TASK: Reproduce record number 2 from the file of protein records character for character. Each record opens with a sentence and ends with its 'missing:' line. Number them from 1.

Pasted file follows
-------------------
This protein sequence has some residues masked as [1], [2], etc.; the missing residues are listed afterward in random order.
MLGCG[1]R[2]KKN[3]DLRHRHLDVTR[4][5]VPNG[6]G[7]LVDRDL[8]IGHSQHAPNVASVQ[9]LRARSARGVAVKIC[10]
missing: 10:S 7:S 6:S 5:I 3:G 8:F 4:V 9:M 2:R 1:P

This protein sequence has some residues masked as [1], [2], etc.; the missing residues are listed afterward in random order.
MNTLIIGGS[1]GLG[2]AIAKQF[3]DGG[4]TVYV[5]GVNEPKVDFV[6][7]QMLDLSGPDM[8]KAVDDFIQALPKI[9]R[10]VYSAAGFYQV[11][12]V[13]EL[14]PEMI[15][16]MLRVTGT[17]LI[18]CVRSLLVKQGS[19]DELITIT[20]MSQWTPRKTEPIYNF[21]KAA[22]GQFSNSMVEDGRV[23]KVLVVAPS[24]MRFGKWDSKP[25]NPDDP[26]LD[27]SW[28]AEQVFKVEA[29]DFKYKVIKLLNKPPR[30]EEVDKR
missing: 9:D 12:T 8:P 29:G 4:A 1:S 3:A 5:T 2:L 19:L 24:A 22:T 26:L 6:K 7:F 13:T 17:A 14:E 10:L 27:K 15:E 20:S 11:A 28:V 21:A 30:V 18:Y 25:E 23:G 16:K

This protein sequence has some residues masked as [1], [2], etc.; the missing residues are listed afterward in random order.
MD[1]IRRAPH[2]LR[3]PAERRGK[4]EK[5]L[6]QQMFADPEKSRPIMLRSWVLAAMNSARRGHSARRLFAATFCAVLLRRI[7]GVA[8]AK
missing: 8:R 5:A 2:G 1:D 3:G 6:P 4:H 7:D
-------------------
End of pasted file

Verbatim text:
This protein sequence has some residues masked as [1], [2], etc.; the missing residues are listed afterward in random order.
MNTLIIGGS[1]GLG[2]AIAKQF[3]DGG[4]TVYV[5]GVNEPKVDFV[6][7]QMLDLSGPDM[8]KAVDDFIQALPKI[9]R[10]VYSAAGFYQV[11][12]V[13]EL[14]PEMI[15][16]MLRVTGT[17]LI[18]CVRSLLVKQGS[19]DELITIT[20]MSQWTPRKTEPIYNF[21]KAA[22]GQFSNSMVEDGRV[23]KVLVVAPS[24]MRFGKWDSKP[25]NPDDP[26]LD[27]SW[28]AEQVFKVEA[29]DFKYKVIKLLNKPPR[30]EEVDKR
missing: 9:D 12:T 8:P 29:G 4:A 1:S 3:A 5:T 2:L 19:L 24:A 22:T 26:L 6:K 7:F 13:T 17:A 14:E 10:L 27:K 15:E 20:S 11:A 28:V 21:A 30:V 18:Y 25:E 23:G 16:K